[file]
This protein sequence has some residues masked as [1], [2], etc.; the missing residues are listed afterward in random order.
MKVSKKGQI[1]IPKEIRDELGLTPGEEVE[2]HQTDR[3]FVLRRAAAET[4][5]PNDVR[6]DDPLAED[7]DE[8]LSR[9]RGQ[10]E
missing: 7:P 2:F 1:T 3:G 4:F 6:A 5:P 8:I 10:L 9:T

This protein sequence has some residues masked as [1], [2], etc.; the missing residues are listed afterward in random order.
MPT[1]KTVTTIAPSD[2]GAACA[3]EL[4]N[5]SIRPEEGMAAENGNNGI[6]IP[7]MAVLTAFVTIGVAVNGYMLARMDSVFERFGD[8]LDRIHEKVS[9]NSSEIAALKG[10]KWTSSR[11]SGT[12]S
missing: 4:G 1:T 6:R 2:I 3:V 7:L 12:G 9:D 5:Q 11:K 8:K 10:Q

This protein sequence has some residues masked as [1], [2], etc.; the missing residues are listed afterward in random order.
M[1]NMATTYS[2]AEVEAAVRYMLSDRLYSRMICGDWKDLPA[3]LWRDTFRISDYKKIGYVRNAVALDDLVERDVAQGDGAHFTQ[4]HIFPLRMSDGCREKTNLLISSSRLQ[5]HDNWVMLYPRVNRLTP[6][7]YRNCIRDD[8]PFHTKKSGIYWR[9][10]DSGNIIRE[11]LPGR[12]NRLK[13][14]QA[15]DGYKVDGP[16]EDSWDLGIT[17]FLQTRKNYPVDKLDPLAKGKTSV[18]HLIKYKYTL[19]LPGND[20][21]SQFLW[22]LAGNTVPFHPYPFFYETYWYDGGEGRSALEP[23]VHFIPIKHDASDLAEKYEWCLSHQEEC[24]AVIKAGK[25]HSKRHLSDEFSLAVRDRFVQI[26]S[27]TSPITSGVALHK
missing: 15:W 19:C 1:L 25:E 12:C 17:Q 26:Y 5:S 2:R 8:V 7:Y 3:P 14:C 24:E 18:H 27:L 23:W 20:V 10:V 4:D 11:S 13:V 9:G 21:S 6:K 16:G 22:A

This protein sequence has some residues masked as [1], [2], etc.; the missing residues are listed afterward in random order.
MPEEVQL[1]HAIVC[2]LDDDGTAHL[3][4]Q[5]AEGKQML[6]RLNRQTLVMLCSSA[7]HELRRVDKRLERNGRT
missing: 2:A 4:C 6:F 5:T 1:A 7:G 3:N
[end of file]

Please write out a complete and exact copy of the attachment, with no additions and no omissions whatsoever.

This protein sequence has some residues masked as [1], [2], etc.; the missing residues are listed afterward in random order.
MKVSKKGQI[1]IPKEIRDELGLTPGEEVE[2]HQTDR[3]FVLRRAAAET[4][5]PNDVR[6]DDPLAED[7]DE[8]LSR[9]RGQ[10]E
missing: 7:P 2:F 1:T 3:G 4:F 6:A 5:P 8:I 10:L 9:T

This protein sequence has some residues masked as [1], [2], etc.; the missing residues are listed afterward in random order.
MPT[1]KTVTTIAPSD[2]GAACA[3]EL[4]N[5]SIRPEEGMAAENGNNGI[6]IP[7]MAVLTAFVTIGVAVNGYMLARMDSVFERFGD[8]LDRIHEKVS[9]NSSEIAALKG[10]KWTSSR[11]SGT[12]S
missing: 4:G 1:T 6:R 2:I 3:V 7:L 12:G 9:D 5:Q 11:K 8:K 10:Q

This protein sequence has some residues masked as [1], [2], etc.; the missing residues are listed afterward in random order.
M[1]NMATTYS[2]AEVEAAVRYMLSDRLYSRMICGDWKDLPA[3]LWRDTFRISDYKKIGYVRNAVALDDLVERDVAQGDGAHFTQ[4]HIFPLRMSDGCREKTNLLISSSRLQ[5]HDNWVMLYPRVNRLTP[6][7]YRNCIRDD[8]PFHTKKSGIYWR[9][10]DSGNIIRE[11]LPGR[12]NRLK[13][14]QA[15]DGYKVDGP[16]EDSWDLGIT[17]FLQTRKNYPVDKLDPLAKGKTSV[18]HLIKYKYTL[19]LPGND[20][21]SQFLW[22]LAGNTVPFHPYPFFYETYWYDGGEGRSALEP[23]VHFIPIKHDASDLAEKYEWCLSHQEEC[24]AVIKAGK[25]HSKRHLSDEFSLAVRDRFVQI[26]S[27]TSPITSGVALHK
missing: 15:W 19:C 1:L 25:E 12:C 17:Q 26:Y 5:S 2:R 8:V 7:Y 3:P 14:C 24:E 18:H 27:L 23:W 20:V 10:V 4:D 11:S 13:V 9:G 21:S 6:K 16:G 22:A

This protein sequence has some residues masked as [1], [2], etc.; the missing residues are listed afterward in random order.
MPEEVQL[1]HAIVC[2]LDDDGTAHL[3][4]Q[5]AEGKQML[6]RLNRQTLVMLCSSA[7]HELRRVDKRLERNGRT
missing: 2:A 4:C 6:F 5:T 1:A 7:G 3:N